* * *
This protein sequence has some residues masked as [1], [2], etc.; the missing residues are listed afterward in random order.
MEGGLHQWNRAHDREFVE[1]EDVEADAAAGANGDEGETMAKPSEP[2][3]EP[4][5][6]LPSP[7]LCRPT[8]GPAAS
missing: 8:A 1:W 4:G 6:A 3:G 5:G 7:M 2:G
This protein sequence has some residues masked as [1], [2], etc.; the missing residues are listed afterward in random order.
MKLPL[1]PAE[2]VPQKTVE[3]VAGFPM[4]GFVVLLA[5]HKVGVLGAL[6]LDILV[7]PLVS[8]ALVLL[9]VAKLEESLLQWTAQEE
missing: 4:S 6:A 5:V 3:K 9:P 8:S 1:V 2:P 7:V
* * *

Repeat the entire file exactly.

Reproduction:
This protein sequence has some residues masked as [1], [2], etc.; the missing residues are listed afterward in random order.
MEGGLHQWNRAHDREFVE[1]EDVEADAAAGANGDEGETMAKPSEP[2][3]EP[4][5][6]LPSP[7]LCRPT[8]GPAAS
missing: 8:A 1:W 4:G 6:A 3:G 5:G 7:M 2:G
This protein sequence has some residues masked as [1], [2], etc.; the missing residues are listed afterward in random order.
MKLPL[1]PAE[2]VPQKTVE[3]VAGFPM[4]GFVVLLA[5]HKVGVLGAL[6]LDILV[7]PLVS[8]ALVLL[9]VAKLEESLLQWTAQEE
missing: 4:S 6:A 5:V 3:K 9:P 8:S 1:V 2:P 7:V